Improving Sleep Deprivation in the Second and Third Shift Worker

Improving Sleep Deprivation in the Second and Third Shift Worker

Sleep Deprivation Issue

Working a second or third shift can wreak havoc upon an employee’s natural ability to obtain the necessary number of sleep hours required to function at work. With over 25 million Americans working second and third shifts at work, sleep disorders among shift workers has become a growing phenomenon among sleep study groups. Sometimes referred to as “shift lag”, these American workers may be suffering from loss of sleep when not at work and subsequently risk falling asleep while at work leading to risk of work injuries and accidents. Understanding the dynamics of sleep and the impact on shift workers, along with measures to improve shift worker sleep deprivation, will work to keep these second and third shift employees from suffering from ailing health and possible work related injuries.
For shift workers, working a second and third shift, the first step in resolving “shift lag”, and improving sleep deprivation, lies in the ability to rule out other underlying health factors. Common sleep deprivation health factors may include sleep apnea, narcolepsy and even depression. Therefore, before visiting a local sleep study center, consult with a healthcare professiona for evaluation to rule out other underlying health factors which may further complicate sleep for the second and third shift worker.

With no other underlying health issues, the key to improve sleep for the shift worker lies in the promotion and encouragement to engage in deep and REM sleep quickly rather than lying, stagnant, in light sleep periods. For many shift workers, finding a dark and quiet place to sleep when the sun is shining, proved challenging when the body was normally programmed to obtain six to eight hours of sleep at night.

In sleep studies, it has been determined the average, healthy adult, can adjust to daily challenges and work with as little as five to six hours of sleep at night but should never obtain less than four hours of sleep in any 24 hour period. The challenge, therefore, for shift workers, is to find the four to six hours in which to engage in deep and REM sleep expediently. To do this, many shift workers simply begin by reducing daily sleep times by 30 minutes over a two week period. For a shift worker who ordinarily slept eight hours, the sleep time can be reduced to just six hours after a two month period. In doing so, these six hours of sleep can be achieved more effectively at strategic parts of the day.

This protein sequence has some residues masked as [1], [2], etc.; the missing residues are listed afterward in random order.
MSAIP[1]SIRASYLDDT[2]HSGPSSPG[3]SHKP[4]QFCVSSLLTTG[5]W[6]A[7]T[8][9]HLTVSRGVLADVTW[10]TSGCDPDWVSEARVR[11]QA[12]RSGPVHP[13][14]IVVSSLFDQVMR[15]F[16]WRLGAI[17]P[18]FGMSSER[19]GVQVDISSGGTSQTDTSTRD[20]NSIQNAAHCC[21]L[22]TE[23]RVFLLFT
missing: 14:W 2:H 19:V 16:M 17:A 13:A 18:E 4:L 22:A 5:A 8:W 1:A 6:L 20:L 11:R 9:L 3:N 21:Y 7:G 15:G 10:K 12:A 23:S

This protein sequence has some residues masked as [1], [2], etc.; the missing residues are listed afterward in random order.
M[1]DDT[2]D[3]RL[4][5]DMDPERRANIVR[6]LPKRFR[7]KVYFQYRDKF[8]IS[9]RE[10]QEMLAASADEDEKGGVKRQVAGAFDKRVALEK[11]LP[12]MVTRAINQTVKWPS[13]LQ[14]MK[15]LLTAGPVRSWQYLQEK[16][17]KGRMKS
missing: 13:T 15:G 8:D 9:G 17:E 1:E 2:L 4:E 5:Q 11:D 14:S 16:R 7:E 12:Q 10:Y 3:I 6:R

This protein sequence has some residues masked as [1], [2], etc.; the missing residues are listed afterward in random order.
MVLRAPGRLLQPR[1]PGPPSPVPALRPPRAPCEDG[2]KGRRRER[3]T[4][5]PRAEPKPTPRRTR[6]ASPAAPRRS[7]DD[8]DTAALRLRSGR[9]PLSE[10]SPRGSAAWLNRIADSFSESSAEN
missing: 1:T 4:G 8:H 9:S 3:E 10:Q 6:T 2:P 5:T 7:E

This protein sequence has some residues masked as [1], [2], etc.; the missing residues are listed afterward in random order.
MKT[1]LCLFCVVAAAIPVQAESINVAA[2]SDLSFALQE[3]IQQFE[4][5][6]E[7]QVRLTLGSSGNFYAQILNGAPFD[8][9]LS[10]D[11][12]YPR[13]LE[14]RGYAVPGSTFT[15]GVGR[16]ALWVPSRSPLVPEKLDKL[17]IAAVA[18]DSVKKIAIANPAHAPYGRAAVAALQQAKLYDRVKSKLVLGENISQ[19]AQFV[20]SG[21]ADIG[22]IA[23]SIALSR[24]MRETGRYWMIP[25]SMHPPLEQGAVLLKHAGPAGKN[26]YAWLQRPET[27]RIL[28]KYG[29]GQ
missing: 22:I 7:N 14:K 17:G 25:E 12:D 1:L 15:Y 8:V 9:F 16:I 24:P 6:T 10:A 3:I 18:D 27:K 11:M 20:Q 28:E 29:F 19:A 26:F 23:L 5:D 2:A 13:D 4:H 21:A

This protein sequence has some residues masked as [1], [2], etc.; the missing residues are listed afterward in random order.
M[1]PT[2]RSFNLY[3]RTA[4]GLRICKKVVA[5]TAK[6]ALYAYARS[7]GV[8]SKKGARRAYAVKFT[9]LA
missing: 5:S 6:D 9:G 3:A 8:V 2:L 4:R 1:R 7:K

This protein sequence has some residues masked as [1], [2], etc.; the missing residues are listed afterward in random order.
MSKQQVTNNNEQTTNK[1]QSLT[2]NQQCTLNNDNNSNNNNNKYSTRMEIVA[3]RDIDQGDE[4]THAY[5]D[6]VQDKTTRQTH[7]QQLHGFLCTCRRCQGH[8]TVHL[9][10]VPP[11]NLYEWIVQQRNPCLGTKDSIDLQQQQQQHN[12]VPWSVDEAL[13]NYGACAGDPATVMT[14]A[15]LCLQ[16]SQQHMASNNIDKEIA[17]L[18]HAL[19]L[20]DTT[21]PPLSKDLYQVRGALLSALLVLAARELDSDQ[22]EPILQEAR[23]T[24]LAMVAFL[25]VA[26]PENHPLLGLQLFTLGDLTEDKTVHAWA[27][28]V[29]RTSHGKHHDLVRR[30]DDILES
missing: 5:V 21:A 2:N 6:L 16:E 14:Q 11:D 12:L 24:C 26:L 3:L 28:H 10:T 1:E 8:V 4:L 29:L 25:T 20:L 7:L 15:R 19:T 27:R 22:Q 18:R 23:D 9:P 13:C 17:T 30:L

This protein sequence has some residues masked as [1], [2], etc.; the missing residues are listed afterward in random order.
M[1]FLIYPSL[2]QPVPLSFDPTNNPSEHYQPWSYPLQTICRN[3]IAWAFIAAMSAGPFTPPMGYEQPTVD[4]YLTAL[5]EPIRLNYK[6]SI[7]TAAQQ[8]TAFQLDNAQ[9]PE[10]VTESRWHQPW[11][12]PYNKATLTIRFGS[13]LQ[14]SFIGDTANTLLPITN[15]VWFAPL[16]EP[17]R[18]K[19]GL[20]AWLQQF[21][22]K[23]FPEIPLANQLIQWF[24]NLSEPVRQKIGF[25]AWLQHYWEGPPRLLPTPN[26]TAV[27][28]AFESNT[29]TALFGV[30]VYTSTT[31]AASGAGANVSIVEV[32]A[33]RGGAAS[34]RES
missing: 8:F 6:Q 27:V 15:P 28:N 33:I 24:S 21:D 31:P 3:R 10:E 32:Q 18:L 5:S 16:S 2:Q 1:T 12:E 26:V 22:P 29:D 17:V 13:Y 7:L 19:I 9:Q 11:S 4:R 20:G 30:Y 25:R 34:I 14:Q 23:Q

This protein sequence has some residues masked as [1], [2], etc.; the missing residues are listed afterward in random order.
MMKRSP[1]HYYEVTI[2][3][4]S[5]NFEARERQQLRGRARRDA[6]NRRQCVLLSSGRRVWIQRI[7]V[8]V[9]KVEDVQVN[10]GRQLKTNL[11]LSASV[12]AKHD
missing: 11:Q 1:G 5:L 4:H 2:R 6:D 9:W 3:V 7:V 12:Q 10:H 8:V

In addition to reducing the number of hours of sleep, methodically, the shift worker, in an effort to reduce the risk of developing “shift lag” when on a second or third shift, must avoid as much exposure to sunlight in an effort to improve the quality and directness of sleep during the day. Using an eye mask and ear plugs are two key tools to improving sleep during daylight hours. Conversely, when working in the evening, to regulate melatonin, shift workers must be exposed to adequate amounts of light so as to encourage wake cycles and avert sleeping on the job.

As with any sleep disorder or sleep deprivation, diet, exercise and even sexual activity, plays a key role in improving the quality of sleep. While this is a common understanding among American workers, it is not commonly practiced especially among those who work second and third shift schedules. In today’s American workforce, physical labor is not as strenuous as it once was. As a result, many American shift workers still require regular exercise, even on a daily basis and must closely monitor diet in an effort to avert the development of “shift lag”; avoiding foods high in caffeine, foods that are spicy and avoiding the 24 hour fast food drive thru service. Instead, second and third shift employees should consider a diet rich in healthy fruits, vegetables and protein. Pasta is also an option but care should be taken to avoid heavy sauces and utilize only marinara or tomato based sauce.

With the simple health modifications of diet, exercise and sex, coupled with the use of eye masks, ear plugs and adjustment sleep times every two weeks, American shift workers will experience a new and rejuvenating sleep period each day and avoid the development of a common sleep disorder known as “shift lag”. To encourage proper performance at work, driving to and from work and even during leisurely periods, avoiding “shift lag” with these useful tips will restore and maintain a healthy lifestyle.

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